romantheempire's Profile - Rotten Tomatoes

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Rating History

Star Wars: Episode VII - The Force Awakens
10 months ago via Rotten Tomatoes

This is a Star Wars movie.

From the opening crawl and John Williams' rousing score, to the WW2-inspired space battles, to the giant planet-destroying weapon, The Force Awakens parodies, homages, subverts, and sometimes outright lifts scenes, plot points, character archetypes, and set design from the original trilogy. It then arranges them all in a way that is unquestionably Star Wars.

Even in its faults, The Force Awakens stays true to the originals. Horribly-dated scene transitions and wipes? Check. That one visual effect that looks glaringly out of place next to all the meticulously-crafted practical effects? Check. Cool-looking badass character that doesn't really do much AND gets one-upped by Han Solo? Check. Cheesy and awkward dialogue between the lead male and female characters? Check. Whiny young Force-user who likes to lash out because he doesn't get what he wants? Check and mate.

If anything, in an effort to be as faithful as possible to Star Wars, J.J. Abrams has diminished his own signature style. Lens flares are few and far between. Plot twists are resolved early, and with almost immediate consequences; his "mystery box" is almost nonexistent.

Will you like this film? It depends. Do you want the same Star Wars experience as episodes IV-VI, but with a more modern take and none of George Lucas' revisionist bullshit? You will have the most awesome time.

Are you a J.J. Abrams fan expecting a classic J.J. Abrams movie? Prepare to get slightly disappointed.

Are you a fan of the prequels? Then go back to your fucking Jar Jar Binks, you goddamned millennial, and GET OFF MY LAWN.

Fantastic Four
14 months ago via Rotten Tomatoes

There are so many wrong things about this movie, I'm sure every other review has covered them. So instead, I'm going to go over one specific thing Josh Trank's Fantastic Four gets wrong: Doctor Doom.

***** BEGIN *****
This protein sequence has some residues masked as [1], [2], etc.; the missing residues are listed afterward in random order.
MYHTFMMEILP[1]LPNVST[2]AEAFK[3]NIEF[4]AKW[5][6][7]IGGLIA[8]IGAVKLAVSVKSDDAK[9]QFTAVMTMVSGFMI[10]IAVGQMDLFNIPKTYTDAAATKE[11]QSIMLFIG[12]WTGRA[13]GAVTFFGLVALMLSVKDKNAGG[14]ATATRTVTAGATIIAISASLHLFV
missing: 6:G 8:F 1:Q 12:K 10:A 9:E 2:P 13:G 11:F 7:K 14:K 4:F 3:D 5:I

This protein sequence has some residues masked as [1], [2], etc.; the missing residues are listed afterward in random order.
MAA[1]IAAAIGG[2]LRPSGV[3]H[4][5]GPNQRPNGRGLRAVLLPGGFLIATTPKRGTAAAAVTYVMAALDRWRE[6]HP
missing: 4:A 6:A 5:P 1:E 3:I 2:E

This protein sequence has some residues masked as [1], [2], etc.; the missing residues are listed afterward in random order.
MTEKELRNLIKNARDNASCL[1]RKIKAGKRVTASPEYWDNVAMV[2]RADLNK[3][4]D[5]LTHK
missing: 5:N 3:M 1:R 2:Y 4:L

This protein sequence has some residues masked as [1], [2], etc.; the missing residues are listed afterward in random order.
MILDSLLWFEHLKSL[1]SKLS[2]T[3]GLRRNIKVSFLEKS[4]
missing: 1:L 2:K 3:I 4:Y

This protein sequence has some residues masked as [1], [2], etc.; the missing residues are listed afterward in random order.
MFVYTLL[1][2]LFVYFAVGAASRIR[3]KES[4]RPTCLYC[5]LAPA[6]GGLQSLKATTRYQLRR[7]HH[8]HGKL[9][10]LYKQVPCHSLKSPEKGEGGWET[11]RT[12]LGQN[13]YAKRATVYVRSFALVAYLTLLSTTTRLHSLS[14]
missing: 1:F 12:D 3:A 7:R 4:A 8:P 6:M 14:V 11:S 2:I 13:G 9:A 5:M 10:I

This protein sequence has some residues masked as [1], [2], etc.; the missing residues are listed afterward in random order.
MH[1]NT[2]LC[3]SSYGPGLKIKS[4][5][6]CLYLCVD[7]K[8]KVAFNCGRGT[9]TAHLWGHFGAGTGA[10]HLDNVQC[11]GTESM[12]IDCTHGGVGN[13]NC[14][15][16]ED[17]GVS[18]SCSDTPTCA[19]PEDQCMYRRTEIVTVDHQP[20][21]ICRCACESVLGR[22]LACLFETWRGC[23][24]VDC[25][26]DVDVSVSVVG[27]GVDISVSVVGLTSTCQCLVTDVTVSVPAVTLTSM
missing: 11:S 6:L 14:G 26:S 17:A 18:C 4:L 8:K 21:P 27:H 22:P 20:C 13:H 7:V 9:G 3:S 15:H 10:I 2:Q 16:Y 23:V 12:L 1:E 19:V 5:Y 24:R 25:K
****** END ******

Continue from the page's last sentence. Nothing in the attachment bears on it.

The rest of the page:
I find it funny that the direction they chose for this film's Doom -- a lovestruck nihilist who gains godlike power, then proceeds to destroy the world -- is nothing at all like the comic version of Victor Von Doom. And no, we're not talking about the armor -- yet -- but the characterization. See, Doom has never considered the world far from salvation. Instead, he believes it can be saved, but by Victor Von Doom, and only Doom alone. He is a fascist of the highest order, a man hellbent on ruling the entire planet with his ironclad fist.

Speaking of armor, that's another thing the Fox films keep messing up. How is a guy wearing Medieval plate armor any less ridiculous than whatever the hell they had in the movie? It's hardly intimidating, nor is it iconic. He does not look like a bad guy that can only be defeated by four heroes; he looks like a hobo that dumpster-dived the Tron sound stage.

I think Fox needs to realize that a little creative leeway is important to successfully transition a character from the funnybooks to the big screen, they should take notes from Marvel: keeping as much of the iconic traits as possible is the best way to do it.